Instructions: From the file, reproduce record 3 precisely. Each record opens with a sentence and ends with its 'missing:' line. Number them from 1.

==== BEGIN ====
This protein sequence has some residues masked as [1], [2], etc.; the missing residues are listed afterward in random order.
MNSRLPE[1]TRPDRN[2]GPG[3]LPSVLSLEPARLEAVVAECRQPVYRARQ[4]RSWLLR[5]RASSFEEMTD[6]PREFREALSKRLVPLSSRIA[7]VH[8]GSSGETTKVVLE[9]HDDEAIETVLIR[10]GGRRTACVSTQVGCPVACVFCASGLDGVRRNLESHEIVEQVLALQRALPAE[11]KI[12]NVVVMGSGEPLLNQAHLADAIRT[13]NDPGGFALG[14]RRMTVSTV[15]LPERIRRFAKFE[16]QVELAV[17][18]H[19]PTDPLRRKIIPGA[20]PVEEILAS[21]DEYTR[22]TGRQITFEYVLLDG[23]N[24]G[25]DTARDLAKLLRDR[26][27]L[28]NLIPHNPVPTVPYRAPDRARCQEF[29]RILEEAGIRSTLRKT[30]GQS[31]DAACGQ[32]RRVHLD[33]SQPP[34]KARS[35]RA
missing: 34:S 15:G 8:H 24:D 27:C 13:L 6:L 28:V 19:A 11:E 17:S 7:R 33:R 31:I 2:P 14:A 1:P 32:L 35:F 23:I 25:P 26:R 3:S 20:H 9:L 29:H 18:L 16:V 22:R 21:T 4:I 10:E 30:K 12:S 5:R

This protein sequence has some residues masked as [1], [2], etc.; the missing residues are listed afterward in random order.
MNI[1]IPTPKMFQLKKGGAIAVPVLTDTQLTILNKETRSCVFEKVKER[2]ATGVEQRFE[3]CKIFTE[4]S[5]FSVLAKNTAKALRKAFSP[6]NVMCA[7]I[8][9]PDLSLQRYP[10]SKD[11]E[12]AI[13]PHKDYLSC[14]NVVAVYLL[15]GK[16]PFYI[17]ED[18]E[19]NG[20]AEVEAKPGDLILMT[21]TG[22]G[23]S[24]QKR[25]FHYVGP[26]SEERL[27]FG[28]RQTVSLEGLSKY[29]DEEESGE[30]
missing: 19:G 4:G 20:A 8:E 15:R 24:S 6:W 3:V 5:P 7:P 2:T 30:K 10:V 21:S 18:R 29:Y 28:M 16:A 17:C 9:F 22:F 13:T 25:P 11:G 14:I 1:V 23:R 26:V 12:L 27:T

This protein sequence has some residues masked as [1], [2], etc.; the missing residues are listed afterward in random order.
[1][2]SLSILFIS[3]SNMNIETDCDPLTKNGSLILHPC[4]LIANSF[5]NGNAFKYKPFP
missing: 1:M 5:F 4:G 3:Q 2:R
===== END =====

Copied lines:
This protein sequence has some residues masked as [1], [2], etc.; the missing residues are listed afterward in random order.
[1][2]SLSILFIS[3]SNMNIETDCDPLTKNGSLILHPC[4]LIANSF[5]NGNAFKYKPFP
missing: 1:M 5:F 4:G 3:Q 2:R